US5404413A (en) * 1993-12-14 1995-04-04 At&T Corp. Optical circulator for dispersion compensation
US5682446A (en) * 1995-10-13 1997-10-28 E-Tek Dynamics, Inc. Polarization mode dispersion-free circulator
US5689593A (en) * 1995-10-13 1997-11-18 E-Tek Dynamics, Inc. Compact fiberoptic circulator with low polarization mode dispersion
US5818981A (en) * 1995-10-13 1998-10-06 E-Tek Dynamics, Inc. Polarization mode dispersion-free circulator
WO1997014064A1 (en) * 1995-10-13 1997-04-17 E-Tek Dynamics, Inc. Compact fiberoptic circulator with low polarization mode dispersion
US6289156B1 (en) 1998-05-19 2001-09-11 Jds Uniphase Corporation Low cost fiber optic circulator
US6075596A (en) * 1998-05-19 2000-06-13 E-Tek Dynamics, Inc. Low cost fiber optic circulator
US6154581A (en) * 1998-10-27 2000-11-28 Adc Telecommunications, Inc. Multiple port, fiber optic circulator
US6188817B1 (en) * 1998-11-28 2001-02-13 Marconi Communications Limited Photonics system
US6246807B1 (en) 1999-04-06 2001-06-12 Adc Telecommunications, Inc. Optical circulator
US6407861B1 (en) 1999-04-06 2002-06-18 Adc Telecommunications, Inc. Adjustable optical circulator
US20030227680A1 (en) * 2001-11-30 2003-12-11 Jianmin Chen Compensated color management systems and methods
US20040136067A1 (en) * 2001-11-30 2004-07-15 Jianmin Chen Three-panel color management systems and methods
US6816309B2 (en) * 2001-11-30 2004-11-09 Colorlink, Inc. Compensated color management systems and methods
US6961179B2 (en) 2001-11-30 2005-11-01 Colorlink, Inc. Compensated color management systems and methods
US7002752B2 (en) 2001-11-30 2006-02-21 Colorlink, Inc. Three-panel color management systems and methods
US20110063616A1 (en) * 2003-06-04 2011-03-17 Feiling Wang Optical measurements of properties in substances using propagation modes of light
US7999938B2 (en) 2003-06-04 2011-08-16 Tomophase Corporation Measurements of optical inhomogeneity and other properties in substances using propagation modes of light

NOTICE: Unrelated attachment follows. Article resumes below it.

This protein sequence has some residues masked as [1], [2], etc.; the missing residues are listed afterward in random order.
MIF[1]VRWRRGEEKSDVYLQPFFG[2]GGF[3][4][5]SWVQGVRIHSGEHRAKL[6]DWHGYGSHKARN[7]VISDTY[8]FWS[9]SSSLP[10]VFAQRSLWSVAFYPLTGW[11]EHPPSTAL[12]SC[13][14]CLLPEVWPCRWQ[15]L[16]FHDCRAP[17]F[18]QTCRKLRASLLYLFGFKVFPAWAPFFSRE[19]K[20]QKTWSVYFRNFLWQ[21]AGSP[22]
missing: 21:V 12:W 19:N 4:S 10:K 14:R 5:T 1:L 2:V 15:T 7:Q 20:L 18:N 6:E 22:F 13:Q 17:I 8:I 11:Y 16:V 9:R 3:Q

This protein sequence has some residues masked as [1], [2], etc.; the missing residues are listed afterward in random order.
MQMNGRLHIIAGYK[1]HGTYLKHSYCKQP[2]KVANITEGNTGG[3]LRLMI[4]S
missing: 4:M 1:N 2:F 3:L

US20100014093A1 (en) * 2003-06-04 2010-01-21 Feiling Wang Measurements of Optical Inhomogeneity and Other Properties in Substances Using Propagation Modes of Light
US20060100490A1 (en) * 2004-10-05 2006-05-11 Feiling Wang Cross-sectional mapping of spectral absorbance features
US8498681B2 (en) 2004-10-05 2013-07-30 Tomophase Corporation Cross-sectional mapping of spectral absorbance features
US7970458B2 (en) 2004-10-12 2011-06-28 Tomophase Corporation Integrated disease diagnosis and treatment system
US20060079762A1 (en) * 2004-10-12 2006-04-13 Norris Peter E Integrated disease diagnosis and treatment system
US20060197914A1 (en) * 2005-03-04 2006-09-07 Colorlink, Inc. Four panel projection system
US7831298B1 (en) 2005-10-04 2010-11-09 Tomophase Corporation Mapping physiological functions of tissues in lungs and other organs
US20100201985A1 (en) * 2007-04-24 2010-08-12 Tomophase Corporation Delivering Light Via Optical Waveguide and Multi-View Optical Probe Head
US7706646B2 (en) 2007-04-24 2010-04-27 Tomophase Corporation Delivering light via optical waveguide and multi-view optical probe head
US20080267562A1 (en) * 2007-04-24 2008-10-30 Feiling Wang Delivering light via optical waveguide and multi-view optical probe head
US8041162B2 (en) 2007-04-24 2011-10-18 Tomophase Corporation Delivering light via optical waveguide and multi-view optical probe head
US8666209B2 (en) 2007-04-24 2014-03-04 Tomophase Corporation Delivering light via optical waveguide and multi-view optical probe head
US8452383B2 (en) 2008-02-29 2013-05-28 Tomophase Corporation Temperature profile mapping and guided thermotherapy
US20110066035A1 (en) * 2008-02-29 2011-03-17 Tomophase Corporation Temperature profile mapping and guided thermotherapy
US20110029049A1 (en) * 2009-04-29 2011-02-03 Tomophase Corporation Image-Guided Thermotherapy Based On Selective Tissue Thermal Treatment
US8467858B2 (en) 2009-04-29 2013-06-18 Tomophase Corporation Image-guided thermotherapy based on selective tissue thermal treatment
US8964017B2 (en) 2009-08-26 2015-02-24 Tomophase, Inc. Optical tissue imaging based on optical frequency domain imaging

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EP0391703A2 (en) 1990-10-10 application
JPH02287421A (en) 1990-11-27 application
CA2011829A1 (en) 1990-10-07 application
EP0391703A3 (en) 1991-08-21 application